Candidate believes threatening a with a needle should be a felony, and require a consecutive sentence
State Assembly candidate Joseph Borelli (R,C,I – 62nd A.D.) is proposing two new sections of Article 265 of the New York State Penal Law:
265.50 Criminal Use of a Hypodermic Instrument in the Second Degree.
A person is guilty of criminal use of a hypodermic instrument in the second degree if he or she threatens the use of a hypodermic syringe during the commission of any Penal Law misdemeanor.
Criminal use of a hypodermic instrument in the second degree is a class E felony.
265.51 Criminal Use of a Hypodermic Instrument in the First Degree.
A person is guilty of criminal use of a hypodermic instrument in the first degree if he or she threatens the use of a hypodermic syringe during the commission of any Penal Law felony.
Criminal use of a hypodermic instrument is a class C felony and carries a sentence consecutive to any sentences for the underlying felony.
“This is one area of law where members of the public are forced to ask themselves, ‘How is this not on the books already?” said Borelli.
Currently, persons using hypodermic needles in the commission of a crime can be charged with criminal possession of a hypodermic instrument, which is a class A misdemeanor (Penal Law 220.45) carrying only up to one year in city jail. The change in law would cover both persons illegally possessing hypodermic needles, and those who acquire and possess needles legally through a prescription, licensed pharmacy, or exchange program.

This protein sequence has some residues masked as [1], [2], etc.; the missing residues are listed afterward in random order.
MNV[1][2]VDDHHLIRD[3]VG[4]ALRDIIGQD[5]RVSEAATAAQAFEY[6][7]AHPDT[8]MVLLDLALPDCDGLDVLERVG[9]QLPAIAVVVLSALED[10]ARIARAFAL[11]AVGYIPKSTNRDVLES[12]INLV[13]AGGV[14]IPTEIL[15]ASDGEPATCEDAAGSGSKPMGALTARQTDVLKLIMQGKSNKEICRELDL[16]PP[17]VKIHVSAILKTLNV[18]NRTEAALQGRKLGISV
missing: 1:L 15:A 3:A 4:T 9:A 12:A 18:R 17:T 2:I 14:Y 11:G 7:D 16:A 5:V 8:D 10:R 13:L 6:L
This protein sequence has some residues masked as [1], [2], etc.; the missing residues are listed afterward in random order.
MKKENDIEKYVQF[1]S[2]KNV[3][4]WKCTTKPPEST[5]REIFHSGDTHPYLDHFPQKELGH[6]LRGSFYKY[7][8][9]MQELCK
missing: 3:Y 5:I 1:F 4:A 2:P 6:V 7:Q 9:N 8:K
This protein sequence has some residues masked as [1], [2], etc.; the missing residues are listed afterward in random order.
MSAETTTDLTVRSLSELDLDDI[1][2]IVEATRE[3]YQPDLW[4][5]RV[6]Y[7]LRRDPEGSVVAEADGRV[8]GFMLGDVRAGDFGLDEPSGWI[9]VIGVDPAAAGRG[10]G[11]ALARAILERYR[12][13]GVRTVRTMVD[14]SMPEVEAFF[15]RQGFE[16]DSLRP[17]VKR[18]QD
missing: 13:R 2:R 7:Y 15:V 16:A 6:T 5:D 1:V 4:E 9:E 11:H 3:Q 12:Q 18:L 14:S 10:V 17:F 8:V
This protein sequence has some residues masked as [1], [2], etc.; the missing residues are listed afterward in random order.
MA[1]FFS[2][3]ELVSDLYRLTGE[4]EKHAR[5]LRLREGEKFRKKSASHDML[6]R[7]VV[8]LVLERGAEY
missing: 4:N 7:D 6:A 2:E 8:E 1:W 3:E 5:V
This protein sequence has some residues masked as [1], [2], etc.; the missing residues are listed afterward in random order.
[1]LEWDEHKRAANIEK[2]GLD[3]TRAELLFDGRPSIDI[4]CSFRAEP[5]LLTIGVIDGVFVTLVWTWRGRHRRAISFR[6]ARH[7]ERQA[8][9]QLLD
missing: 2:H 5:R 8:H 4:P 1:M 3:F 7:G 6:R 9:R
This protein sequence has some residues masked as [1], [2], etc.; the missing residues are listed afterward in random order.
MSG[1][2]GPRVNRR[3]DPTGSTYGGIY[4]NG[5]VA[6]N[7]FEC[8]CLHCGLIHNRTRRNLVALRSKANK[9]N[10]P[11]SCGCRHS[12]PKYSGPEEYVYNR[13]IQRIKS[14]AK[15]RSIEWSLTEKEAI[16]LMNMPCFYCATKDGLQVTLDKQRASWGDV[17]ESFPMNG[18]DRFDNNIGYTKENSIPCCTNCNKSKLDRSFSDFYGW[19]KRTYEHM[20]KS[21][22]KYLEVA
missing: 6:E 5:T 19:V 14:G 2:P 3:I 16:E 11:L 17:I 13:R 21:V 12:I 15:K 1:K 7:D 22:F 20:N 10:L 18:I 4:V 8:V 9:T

Continued Borelli, “Using a needle to commit a crime is truly playing into people’s worst fears, and people who would resort to it are extremely deranged and ought to be punished accordingly. For the past few weeks, New Yorkers were rightfully on edge as the NYPD hunted and caught Anthony Cintron for a slew of these crimes. We need to make sure degenerates like this are kept in prison for lengthy sentences.”
As many New Yorkers recall, Cintron was responsible for carrying out at least nine robberies in august and September using a needle to threaten victims in the Bronx. He has since been charged with robbery and criminal possession of a weapon, a misdemeanor. Additionally, a man stabbed an MTA bus driver with a syringe on September 24th in Brooklyn. This suspect is still at large.
The proposed criminal use laws would carry a maximum of four years for the class E felony (Criminal use of a hypodermic instrument in the second degree) and up to fifteen years for the class C felony (first degree).
“A needle from unknown origin could be as dangerous as a loaded gun,” concluded Borelli. “These penalties will finally reflect the lifetime of medical treatment a victim infected with a disease like hepatitis C would require.”